My last daily quote speaks powerfully to me at this point. "Each of us will one day be judged by our standard of life -- not by our standard of living; by our measure of giving -- not by our measure of wealth; by our simple goodness -- not by our seeming greatness." --William Arthur Ward
Today, each of us will make many choices and decisions, some of which will seem relatively insignificant while others may determine your entire future. Often, concern for one's good name is sacrificed on the altars of self-centeredness and self-gratification. Consequently, as a Christian, each decision should be made prayerfully and with great care. The choices we make reveal our true character. "Your ideal is what you wish you were. Your reputation is what people think you are. Your character is what you are."
Love, Jerry & Dotse

Tuesday, November 7, 2017

Dishonesty Destroys

Chuckle: A children's Sunday School teacher asked her class, "Who defeated the Philistines?" One little boy said, "I don't know. I don't keep up with the minor leagues."
Quote: "A lie can travel half way around the world while truth is still lacing up her boots" --Mark Twain

"No one who practices deceit will dwell in my house; no one who speaks falsely will stand in my presence" (Psalm 101:7 NIV).
"A little lie is like a little pregnancy -- it doesn't take long before everyone knows" (C.S. Lewis). Lying and other forms of dishonesty seem to be the acceptable standard to many today. Some have adopted the philosophy that a certain amount of lying and cheating is necessary to get ahead. The days when "a man's word is his bond" are long gone. The time when business deals were sealed with a good-faith handshake is a distant memory. They have been replaced by mounds of written notarized legal contracts and other documents signed by multiple witnesses to keeping us honest.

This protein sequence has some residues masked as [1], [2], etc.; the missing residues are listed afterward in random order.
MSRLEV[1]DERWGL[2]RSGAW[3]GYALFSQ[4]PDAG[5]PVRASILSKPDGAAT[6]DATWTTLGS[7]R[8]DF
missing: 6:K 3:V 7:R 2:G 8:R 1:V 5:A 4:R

One of the most tragic stories in Scripture deals with the seriousness of dishonesty. You may remember the Bible story of Ananias and Sapphira who lied to God. God struck them dead for their lack of honesty. You can find this account in Acts 5:1-11. Some of us may have said, "I sure am glad God doesn't still strike people dead for lying." But it just may be that He still does. It seems likely that the wages of dishonesty and deceit is still death. Perhaps not the death of the body, but the death of what is valuable and meaningful in life: trust, integrity, and faithfulness.
A Marriage -- Falsehoods and deceitfulness are like termites that devour the "trunk of the family tree." Lies and deceit undermine the mutual trust and respect which must be present for a marriage to remain healthy and thrive. Once lost, trust and respect are extremely difficult, if not impossible, to rebuild. "I just can't trust him/her anymore" is a common expression in troubled marriages.